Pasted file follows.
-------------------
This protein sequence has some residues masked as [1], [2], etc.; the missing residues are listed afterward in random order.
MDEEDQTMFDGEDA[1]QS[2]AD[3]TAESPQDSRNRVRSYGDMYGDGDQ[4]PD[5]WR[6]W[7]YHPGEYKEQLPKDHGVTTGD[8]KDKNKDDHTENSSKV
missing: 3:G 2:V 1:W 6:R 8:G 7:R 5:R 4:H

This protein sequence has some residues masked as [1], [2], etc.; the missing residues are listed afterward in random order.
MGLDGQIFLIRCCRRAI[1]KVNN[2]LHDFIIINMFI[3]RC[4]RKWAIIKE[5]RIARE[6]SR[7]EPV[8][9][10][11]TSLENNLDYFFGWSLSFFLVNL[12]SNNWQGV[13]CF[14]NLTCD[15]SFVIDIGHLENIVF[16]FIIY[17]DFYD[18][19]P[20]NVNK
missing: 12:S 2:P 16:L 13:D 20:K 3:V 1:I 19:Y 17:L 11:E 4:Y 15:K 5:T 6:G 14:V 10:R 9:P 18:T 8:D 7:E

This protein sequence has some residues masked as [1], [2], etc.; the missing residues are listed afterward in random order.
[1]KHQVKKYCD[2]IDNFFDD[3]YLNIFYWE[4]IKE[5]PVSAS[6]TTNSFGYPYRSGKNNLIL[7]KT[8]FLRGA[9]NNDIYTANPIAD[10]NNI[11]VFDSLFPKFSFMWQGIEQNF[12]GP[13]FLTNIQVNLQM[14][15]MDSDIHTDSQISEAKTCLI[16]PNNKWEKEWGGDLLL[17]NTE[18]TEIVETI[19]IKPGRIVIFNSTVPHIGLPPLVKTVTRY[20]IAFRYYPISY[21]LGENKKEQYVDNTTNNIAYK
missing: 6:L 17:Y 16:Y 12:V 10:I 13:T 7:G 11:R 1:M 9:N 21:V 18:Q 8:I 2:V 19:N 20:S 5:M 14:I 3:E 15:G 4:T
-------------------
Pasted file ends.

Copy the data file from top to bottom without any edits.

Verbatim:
This protein sequence has some residues masked as [1], [2], etc.; the missing residues are listed afterward in random order.
MDEEDQTMFDGEDA[1]QS[2]AD[3]TAESPQDSRNRVRSYGDMYGDGDQ[4]PD[5]WR[6]W[7]YHPGEYKEQLPKDHGVTTGD[8]KDKNKDDHTENSSKV
missing: 3:G 2:V 1:W 6:R 8:G 7:R 5:R 4:H

This protein sequence has some residues masked as [1], [2], etc.; the missing residues are listed afterward in random order.
MGLDGQIFLIRCCRRAI[1]KVNN[2]LHDFIIINMFI[3]RC[4]RKWAIIKE[5]RIARE[6]SR[7]EPV[8][9][10][11]TSLENNLDYFFGWSLSFFLVNL[12]SNNWQGV[13]CF[14]NLTCD[15]SFVIDIGHLENIVF[16]FIIY[17]DFYD[18][19]P[20]NVNK
missing: 12:S 2:P 16:L 13:D 20:K 3:V 1:I 19:Y 17:L 11:E 4:Y 15:K 5:T 6:G 14:V 10:R 9:P 18:T 8:D 7:E

This protein sequence has some residues masked as [1], [2], etc.; the missing residues are listed afterward in random order.
[1]KHQVKKYCD[2]IDNFFDD[3]YLNIFYWE[4]IKE[5]PVSAS[6]TTNSFGYPYRSGKNNLIL[7]KT[8]FLRGA[9]NNDIYTANPIAD[10]NNI[11]VFDSLFPKFSFMWQGIEQNF[12]GP[13]FLTNIQVNLQM[14][15]MDSDIHTDSQISEAKTCLI[16]PNNKWEKEWGGDLLL[17]NTE[18]TEIVETI[19]IKPGRIVIFNSTVPHIGLPPLVKTVTRY[20]IAFRYYPISY[21]LGENKKEQYVDNTTNNIAYK
missing: 6:L 17:Y 16:Y 12:V 10:I 13:T 7:G 11:R 1:M 9:N 21:V 18:Q 8:I 2:V 19:N 20:S 5:M 14:I 3:E 15:G 4:T